crisis in yemen
April 5, 2019

Lawmakers in the House and Senate urged President Trump on Friday not to veto a resolution passed by Congress that seeks to cut off U.S. funding for the Saudi-led coalition in the Yemeni civil war, reports The Hill.

The bipartisan group of 9 lawmakers said Trump's support for the resolution would "set a new precedent for cooperation with both chambers of Congress to overcome such entrenched opposition to foreign-policy restraint." The House voted 247 to 175 Thursday to end U.S. participation in Yemen's civil war. Lawmakers denounced the Saudi-led bombing campaign against Iran-backed Houthi rebels, saying it had deepened an already devastating humanitarian crisis. The Senate passed the resolution last month. Trump is expected to veto it, but the group asked to meet with him to discuss the issue.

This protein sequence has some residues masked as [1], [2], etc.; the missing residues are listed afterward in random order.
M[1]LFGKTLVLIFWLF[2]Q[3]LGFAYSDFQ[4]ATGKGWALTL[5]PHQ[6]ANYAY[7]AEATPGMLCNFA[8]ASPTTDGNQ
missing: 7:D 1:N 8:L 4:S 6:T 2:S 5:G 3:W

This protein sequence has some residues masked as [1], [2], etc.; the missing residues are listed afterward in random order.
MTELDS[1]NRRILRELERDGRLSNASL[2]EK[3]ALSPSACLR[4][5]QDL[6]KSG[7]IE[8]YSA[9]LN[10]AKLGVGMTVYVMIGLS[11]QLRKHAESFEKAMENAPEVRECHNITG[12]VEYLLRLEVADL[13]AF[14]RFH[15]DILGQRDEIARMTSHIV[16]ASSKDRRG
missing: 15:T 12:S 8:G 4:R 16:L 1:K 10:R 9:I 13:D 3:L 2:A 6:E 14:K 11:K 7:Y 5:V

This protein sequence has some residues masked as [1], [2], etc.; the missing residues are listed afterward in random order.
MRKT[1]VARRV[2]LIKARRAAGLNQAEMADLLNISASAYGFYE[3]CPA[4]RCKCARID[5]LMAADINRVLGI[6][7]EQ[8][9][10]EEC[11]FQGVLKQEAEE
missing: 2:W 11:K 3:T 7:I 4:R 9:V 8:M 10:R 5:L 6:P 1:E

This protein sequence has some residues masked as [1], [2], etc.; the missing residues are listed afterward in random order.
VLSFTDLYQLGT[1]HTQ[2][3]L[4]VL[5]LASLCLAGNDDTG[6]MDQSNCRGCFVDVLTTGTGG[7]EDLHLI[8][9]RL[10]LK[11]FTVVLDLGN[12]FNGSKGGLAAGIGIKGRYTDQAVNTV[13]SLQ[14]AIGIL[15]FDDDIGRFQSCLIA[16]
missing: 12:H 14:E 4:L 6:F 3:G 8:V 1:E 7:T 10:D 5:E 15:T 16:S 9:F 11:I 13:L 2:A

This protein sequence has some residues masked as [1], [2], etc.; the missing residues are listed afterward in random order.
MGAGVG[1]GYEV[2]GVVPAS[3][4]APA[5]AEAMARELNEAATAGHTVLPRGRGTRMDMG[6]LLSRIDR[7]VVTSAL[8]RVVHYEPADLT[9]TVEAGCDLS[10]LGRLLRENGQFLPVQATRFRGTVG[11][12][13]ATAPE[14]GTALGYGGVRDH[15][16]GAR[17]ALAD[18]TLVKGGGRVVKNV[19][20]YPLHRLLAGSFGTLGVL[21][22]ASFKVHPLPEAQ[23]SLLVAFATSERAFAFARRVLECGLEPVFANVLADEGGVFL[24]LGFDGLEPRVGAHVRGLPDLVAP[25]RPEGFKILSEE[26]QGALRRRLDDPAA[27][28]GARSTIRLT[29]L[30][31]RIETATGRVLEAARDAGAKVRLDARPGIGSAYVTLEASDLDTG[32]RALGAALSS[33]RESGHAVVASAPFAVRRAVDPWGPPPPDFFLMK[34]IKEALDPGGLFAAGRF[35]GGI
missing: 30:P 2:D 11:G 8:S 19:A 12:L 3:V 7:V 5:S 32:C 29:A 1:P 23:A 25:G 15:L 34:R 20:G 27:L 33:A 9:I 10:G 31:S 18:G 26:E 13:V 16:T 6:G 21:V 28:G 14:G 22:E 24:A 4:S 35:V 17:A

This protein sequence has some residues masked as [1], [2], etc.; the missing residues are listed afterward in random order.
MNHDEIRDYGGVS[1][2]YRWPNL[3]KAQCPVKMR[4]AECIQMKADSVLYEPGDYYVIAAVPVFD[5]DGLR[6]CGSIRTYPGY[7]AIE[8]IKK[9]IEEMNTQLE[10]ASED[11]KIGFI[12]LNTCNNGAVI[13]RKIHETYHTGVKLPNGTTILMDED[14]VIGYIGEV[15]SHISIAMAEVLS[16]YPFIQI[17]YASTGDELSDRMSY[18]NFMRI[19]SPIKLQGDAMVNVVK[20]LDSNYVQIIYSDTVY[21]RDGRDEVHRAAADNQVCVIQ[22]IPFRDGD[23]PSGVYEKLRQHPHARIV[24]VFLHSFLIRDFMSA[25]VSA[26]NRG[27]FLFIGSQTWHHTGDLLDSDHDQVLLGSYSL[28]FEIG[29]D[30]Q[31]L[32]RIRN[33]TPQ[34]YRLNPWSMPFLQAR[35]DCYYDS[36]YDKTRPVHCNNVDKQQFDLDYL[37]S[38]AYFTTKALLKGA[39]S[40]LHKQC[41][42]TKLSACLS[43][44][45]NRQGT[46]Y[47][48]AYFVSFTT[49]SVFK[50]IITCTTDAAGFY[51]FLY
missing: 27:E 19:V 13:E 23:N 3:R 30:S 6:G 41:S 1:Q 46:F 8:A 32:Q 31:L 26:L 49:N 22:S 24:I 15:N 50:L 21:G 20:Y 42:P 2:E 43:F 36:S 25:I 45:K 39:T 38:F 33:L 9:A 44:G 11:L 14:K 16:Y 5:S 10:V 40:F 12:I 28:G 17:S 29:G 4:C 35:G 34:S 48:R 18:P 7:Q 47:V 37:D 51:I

"Both during your campaign and presidency, you have spoken out against a bipartisan tendency to be drawn into costly and never-ending conflicts across the globe," reads the letter, also noting the Saudi-led coalition was formed before Trump took office.

The letter, which was organized by Rep. Ro Khanna (D-Calif.), was also co-signed by Rep. Matt Gaetz (R-Fla.) and Sen. Rand Paul (R-Ky.) The White House cited "serious constitutional concerns" in opposing the resolution, saying it was based on an "erroneous premise." Summer Meza

March 13, 2019

In a rebuke to President Trump, the Senate voted on Wednesday to end U.S. support for the Saudi-led coalition fighting in Yemen.

Seven Republicans joined the Democrats to vote for the resolution, which now heads to the House, where a similar measure was passed earlier this year. Sen. Bernie Sanders (I-Vt.) and Sen. Mike Lee (R-Utah) worked together on the legislation, and on the Senate floor Wednesday, Sanders called U.S. involvement "clearly unconstitutional."

The coalition is fighting the Iranian-backed Houthi rebels, but during bombing campaigns, civilians have been killed, and aid has been blocked. The United Nations has called what is happening in Yemen the world's worst humanitarian crisis. Catherine Garcia

February 13, 2019